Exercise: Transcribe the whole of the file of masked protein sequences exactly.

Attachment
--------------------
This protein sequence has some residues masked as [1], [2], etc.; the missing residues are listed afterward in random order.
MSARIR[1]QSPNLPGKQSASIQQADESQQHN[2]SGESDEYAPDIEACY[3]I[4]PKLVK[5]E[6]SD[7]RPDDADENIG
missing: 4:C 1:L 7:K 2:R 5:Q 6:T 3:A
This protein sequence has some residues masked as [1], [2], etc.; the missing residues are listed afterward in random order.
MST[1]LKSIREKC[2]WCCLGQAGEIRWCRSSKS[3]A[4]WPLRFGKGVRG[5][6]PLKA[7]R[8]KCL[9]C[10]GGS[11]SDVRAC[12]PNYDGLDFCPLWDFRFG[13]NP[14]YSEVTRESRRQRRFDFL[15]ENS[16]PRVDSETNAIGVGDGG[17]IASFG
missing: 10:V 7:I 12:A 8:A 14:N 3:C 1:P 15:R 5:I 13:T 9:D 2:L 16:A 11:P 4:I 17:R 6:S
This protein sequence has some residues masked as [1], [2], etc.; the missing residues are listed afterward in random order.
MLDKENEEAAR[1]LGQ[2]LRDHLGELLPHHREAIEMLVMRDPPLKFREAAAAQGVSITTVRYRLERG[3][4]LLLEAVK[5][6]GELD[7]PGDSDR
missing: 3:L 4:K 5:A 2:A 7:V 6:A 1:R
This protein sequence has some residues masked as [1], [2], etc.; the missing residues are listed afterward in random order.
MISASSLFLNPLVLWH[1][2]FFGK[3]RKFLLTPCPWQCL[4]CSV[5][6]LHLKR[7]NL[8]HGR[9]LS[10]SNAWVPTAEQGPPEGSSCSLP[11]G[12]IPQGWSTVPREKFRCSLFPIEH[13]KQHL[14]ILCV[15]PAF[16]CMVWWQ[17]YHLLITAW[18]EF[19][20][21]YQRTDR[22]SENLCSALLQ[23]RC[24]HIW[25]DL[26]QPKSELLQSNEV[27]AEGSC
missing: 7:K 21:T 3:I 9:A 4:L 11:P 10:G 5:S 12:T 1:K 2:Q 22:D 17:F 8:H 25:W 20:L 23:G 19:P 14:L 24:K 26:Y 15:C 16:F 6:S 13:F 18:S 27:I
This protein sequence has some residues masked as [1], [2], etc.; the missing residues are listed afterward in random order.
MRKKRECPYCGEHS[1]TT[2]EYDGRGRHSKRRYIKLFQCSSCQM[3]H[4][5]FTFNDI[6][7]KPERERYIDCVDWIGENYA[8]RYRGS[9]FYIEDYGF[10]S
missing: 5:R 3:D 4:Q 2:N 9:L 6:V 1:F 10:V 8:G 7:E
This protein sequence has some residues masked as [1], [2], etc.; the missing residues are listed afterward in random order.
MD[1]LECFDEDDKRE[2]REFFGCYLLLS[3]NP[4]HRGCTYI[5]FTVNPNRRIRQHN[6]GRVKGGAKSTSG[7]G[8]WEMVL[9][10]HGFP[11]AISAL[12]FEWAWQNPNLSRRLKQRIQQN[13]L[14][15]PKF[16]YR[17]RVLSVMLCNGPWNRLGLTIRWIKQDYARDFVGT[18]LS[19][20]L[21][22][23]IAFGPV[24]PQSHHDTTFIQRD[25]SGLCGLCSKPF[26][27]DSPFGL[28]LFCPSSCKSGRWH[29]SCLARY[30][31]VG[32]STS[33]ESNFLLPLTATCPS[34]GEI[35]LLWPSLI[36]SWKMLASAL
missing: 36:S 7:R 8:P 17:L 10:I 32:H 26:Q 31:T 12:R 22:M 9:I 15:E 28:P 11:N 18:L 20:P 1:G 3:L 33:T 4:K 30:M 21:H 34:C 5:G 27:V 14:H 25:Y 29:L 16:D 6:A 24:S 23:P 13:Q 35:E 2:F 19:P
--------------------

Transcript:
This protein sequence has some residues masked as [1], [2], etc.; the missing residues are listed afterward in random order.
MSARIR[1]QSPNLPGKQSASIQQADESQQHN[2]SGESDEYAPDIEACY[3]I[4]PKLVK[5]E[6]SD[7]RPDDADENIG
missing: 4:C 1:L 7:K 2:R 5:Q 6:T 3:A
This protein sequence has some residues masked as [1], [2], etc.; the missing residues are listed afterward in random order.
MST[1]LKSIREKC[2]WCCLGQAGEIRWCRSSKS[3]A[4]WPLRFGKGVRG[5][6]PLKA[7]R[8]KCL[9]C[10]GGS[11]SDVRAC[12]PNYDGLDFCPLWDFRFG[13]NP[14]YSEVTRESRRQRRFDFL[15]ENS[16]PRVDSETNAIGVGDGG[17]IASFG
missing: 10:V 7:I 12:A 8:A 14:N 3:C 1:P 15:R 5:I 13:T 9:D 2:L 16:A 11:P 4:I 17:R 6:S
This protein sequence has some residues masked as [1], [2], etc.; the missing residues are listed afterward in random order.
MLDKENEEAAR[1]LGQ[2]LRDHLGELLPHHREAIEMLVMRDPPLKFREAAAAQGVSITTVRYRLERG[3][4]LLLEAVK[5][6]GELD[7]PGDSDR
missing: 3:L 4:K 5:A 2:A 7:V 6:A 1:R
This protein sequence has some residues masked as [1], [2], etc.; the missing residues are listed afterward in random order.
MISASSLFLNPLVLWH[1][2]FFGK[3]RKFLLTPCPWQCL[4]CSV[5][6]LHLKR[7]NL[8]HGR[9]LS[10]SNAWVPTAEQGPPEGSSCSLP[11]G[12]IPQGWSTVPREKFRCSLFPIEH[13]KQHL[14]ILCV[15]PAF[16]CMVWWQ[17]YHLLITAW[18]EF[19][20][21]YQRTDR[22]SENLCSALLQ[23]RC[24]HIW[25]DL[26]QPKSELLQSNEV[27]AEGSC
missing: 7:K 21:T 3:I 9:A 4:L 11:P 10:G 5:S 12:T 1:K 2:Q 22:D 17:F 8:H 25:W 20:L 23:G 19:P 14:L 24:K 26:Y 15:C 16:F 6:S 13:F 18:S 27:I
This protein sequence has some residues masked as [1], [2], etc.; the missing residues are listed afterward in random order.
MRKKRECPYCGEHS[1]TT[2]EYDGRGRHSKRRYIKLFQCSSCQM[3]H[4][5]FTFNDI[6][7]KPERERYIDCVDWIGENYA[8]RYRGS[9]FYIEDYGF[10]S
missing: 5:R 3:D 4:Q 2:N 9:L 6:V 1:F 10:V 8:G 7:E
This protein sequence has some residues masked as [1], [2], etc.; the missing residues are listed afterward in random order.
MD[1]LECFDEDDKRE[2]REFFGCYLLLS[3]NP[4]HRGCTYI[5]FTVNPNRRIRQHN[6]GRVKGGAKSTSG[7]G[8]WEMVL[9][10]HGFP[11]AISAL[12]FEWAWQNPNLSRRLKQRIQQN[13]L[14][15]PKF[16]YR[17]RVLSVMLCNGPWNRLGLTIRWIKQDYARDFVGT[18]LS[19][20]L[21][22][23]IAFGPV[24]PQSHHDTTFIQRD[25]SGLCGLCSKPF[26][27]DSPFGL[28]LFCPSSCKSGRWH[29]SCLARY[30][31]VG[32]STS[33]ESNFLLPLTATCPS[34]GEI[35]LLWPSLI[36]SWKMLASAL
missing: 36:S 7:R 8:P 17:L 10:I 32:H 26:Q 31:T 12:R 22:M 9:I 15:E 28:P 11:N 18:L 20:P 1:G 3:L 33:T 4:K 30:M 21:H 34:C 5:G 27:V 14:H 25:Y 29:L 16:D 6:A 24:S 23:P 13:Q 35:E 2:F 19:P